Motorised 'handcarts' hit the streets -Police concerned about safety, as hustlers innovate
The police and the Road Safety Unit in the Ministry of Transport are becoming very concerned over the increasing practice of persons attaching motors to handcarts to have them move faster.
In recent weeks, several of these motorised handcarts have been seen speeding across the streets of the Corporate Area, with music pumping, as the operators sell CDs and other items.
One of these motorised handcarts was also seen being used by workmen as a means of transportation for themselves and their tools.
"It is illegal, it is not recognised under the law and we must encourage persons to desist from placing any of these things on the public roads, because it poses more danger than anything else," head of the island's traffic division, Senior Superintendent Calvin Allen, told The Sunday Gleaner.
"The only thing we can do is applaud their creativity, but in terms of the Road Traffic Act and what it stipulates to be used on our roadways, that is not an instrument or equipment that is recognised or allowed," added Allen, as he noted that motors have also been attached to some bicycles.
"These bicycle men as well who are trying to be creative, that's a no-no, we not tolerating it at all," said Allen.
These motorised handcarts are fitted with a fuel tank and a motor but use the normal breaking system, where the driver applies pressure to one of the rear wheels or the road surface in order to stop.
"It is cause for concern; we don't want these risks out there at all. I am afraid of these risks, because 177 people dead already (on the roads) is far too many persons," said head of the island's Road Safety Unit, Kenute Hare.
"The first thing I would want to be concerned about is the breaking system for this vehicle and how fast these vehicles travel. If a handcart is going at speed and hits a pedestrian, that can be very serious, as based on international studies anything above 30 kph can kill a pedestrian or cause serious injuries.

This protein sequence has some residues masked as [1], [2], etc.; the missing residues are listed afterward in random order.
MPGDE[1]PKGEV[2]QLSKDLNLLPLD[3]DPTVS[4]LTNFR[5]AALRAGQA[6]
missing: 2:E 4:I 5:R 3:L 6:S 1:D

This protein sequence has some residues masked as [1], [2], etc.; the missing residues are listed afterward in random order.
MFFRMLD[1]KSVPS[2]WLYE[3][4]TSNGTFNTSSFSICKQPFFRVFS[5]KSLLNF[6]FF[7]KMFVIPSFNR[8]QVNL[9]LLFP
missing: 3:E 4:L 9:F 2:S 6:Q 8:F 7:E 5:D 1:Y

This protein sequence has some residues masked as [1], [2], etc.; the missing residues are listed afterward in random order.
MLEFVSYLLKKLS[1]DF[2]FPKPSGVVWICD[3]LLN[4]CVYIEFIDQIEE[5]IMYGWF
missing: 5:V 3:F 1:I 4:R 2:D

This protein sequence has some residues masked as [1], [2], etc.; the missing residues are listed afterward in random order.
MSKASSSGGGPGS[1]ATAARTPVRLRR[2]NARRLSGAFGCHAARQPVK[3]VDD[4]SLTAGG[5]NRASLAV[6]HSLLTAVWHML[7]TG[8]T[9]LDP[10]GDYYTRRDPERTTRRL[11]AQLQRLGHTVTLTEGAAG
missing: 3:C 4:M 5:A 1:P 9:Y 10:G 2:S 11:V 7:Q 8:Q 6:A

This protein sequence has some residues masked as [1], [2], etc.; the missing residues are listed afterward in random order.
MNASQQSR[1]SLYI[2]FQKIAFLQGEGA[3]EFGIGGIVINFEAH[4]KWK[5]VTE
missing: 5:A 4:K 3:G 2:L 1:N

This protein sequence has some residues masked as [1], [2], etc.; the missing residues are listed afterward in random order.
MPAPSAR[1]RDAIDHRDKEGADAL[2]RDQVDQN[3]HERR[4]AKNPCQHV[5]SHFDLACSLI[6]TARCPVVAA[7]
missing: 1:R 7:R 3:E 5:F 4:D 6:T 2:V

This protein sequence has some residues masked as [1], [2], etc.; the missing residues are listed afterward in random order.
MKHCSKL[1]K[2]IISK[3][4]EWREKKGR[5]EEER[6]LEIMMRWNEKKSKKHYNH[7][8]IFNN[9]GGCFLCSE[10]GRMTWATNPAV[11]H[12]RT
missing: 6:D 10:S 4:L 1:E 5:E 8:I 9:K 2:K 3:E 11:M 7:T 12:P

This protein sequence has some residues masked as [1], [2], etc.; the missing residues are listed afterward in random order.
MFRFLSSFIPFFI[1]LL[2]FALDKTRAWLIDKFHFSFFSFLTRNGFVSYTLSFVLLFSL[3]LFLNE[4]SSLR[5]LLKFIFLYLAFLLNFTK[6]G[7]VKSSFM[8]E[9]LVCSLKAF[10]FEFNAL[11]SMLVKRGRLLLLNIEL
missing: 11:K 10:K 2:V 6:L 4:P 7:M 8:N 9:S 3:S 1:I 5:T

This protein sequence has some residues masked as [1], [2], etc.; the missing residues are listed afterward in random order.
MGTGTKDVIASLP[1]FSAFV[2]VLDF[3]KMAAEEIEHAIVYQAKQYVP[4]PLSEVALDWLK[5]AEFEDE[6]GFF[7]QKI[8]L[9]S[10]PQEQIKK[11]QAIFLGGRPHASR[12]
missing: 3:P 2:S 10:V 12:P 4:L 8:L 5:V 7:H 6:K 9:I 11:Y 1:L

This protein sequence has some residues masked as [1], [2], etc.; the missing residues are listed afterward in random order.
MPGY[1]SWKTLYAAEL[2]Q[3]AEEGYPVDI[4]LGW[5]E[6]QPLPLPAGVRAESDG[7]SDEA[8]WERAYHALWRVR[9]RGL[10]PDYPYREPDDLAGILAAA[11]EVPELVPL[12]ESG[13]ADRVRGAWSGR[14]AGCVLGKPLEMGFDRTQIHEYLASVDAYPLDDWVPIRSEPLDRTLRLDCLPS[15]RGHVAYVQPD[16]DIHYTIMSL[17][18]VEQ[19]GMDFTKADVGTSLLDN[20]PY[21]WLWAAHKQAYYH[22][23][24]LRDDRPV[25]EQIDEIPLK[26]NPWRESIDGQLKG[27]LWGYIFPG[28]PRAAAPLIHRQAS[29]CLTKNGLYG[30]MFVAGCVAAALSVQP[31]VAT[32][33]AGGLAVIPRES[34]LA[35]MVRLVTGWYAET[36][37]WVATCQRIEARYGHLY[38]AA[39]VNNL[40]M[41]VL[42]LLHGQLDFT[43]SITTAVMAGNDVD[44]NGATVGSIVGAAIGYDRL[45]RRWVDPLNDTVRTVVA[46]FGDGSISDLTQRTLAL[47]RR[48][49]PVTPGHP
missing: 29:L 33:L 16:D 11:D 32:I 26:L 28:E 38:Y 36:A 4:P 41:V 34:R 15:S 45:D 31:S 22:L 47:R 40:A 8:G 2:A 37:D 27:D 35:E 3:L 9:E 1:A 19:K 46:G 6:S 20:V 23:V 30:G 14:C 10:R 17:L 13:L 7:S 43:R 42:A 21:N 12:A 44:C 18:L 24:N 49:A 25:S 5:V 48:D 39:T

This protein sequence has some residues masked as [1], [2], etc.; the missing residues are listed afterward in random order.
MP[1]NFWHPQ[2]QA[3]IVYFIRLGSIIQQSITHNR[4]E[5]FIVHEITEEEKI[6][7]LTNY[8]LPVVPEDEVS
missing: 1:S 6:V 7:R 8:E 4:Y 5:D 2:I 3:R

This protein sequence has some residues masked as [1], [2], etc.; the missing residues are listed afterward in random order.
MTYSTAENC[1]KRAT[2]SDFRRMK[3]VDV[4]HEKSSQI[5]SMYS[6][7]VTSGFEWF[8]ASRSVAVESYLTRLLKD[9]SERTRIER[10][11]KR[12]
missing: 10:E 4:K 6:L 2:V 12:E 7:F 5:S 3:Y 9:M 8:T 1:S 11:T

"So from that perspective, we would not want these persons to be motorising handcarts and bicycles; that must not happen," added Hare.
He said he will be seeking to meet with the Island Traffic Authority and the police about the matter, as the Road Safety Unit would like to eliminate this risky practice before it spreads.
However, Allen revealed the cops have already spoken to at least one person seen with one of these modified handcarts, telling him that these devices are not permitted on the nation's streets, "although lack of knowledge is really not an excuse".
"A handcart is supposed to move by being pushed or pulled, but not how it is being done there. The Road Traffic Act doesn't give any leeway for that," said Allen.
"An engine-propelled vehicle travelling at speed has to be licensed and insured due to the danger it poses, because insurance comes with preparing for an accident or any other incident.
"So this is not something that can be on the road as it relates to the whole aspect of proper coverage for either its operator or anybody who it might hurt. If something like that was to injure anyone, then it would be a whole different ball game as it relates to trying to get compensation."
Allen pointed out that unlike what is expected with vehicles on the road where they are taken to examination depots to verify correctness, fitness and road-worthiness, the same would not have been done for a handcart.
But while noting the danger posed by these motorised handcarts, the senior policeman was not sure what charge could be levelled against the persons who operate them.
"As it relates to the whole aspect of a charge, if it is a matter that persists with the individual a file would have to be prepared and submitted to the DPP (director of public prosecutions) for a particular ruling. That would be the course of action that we would take," said Allen.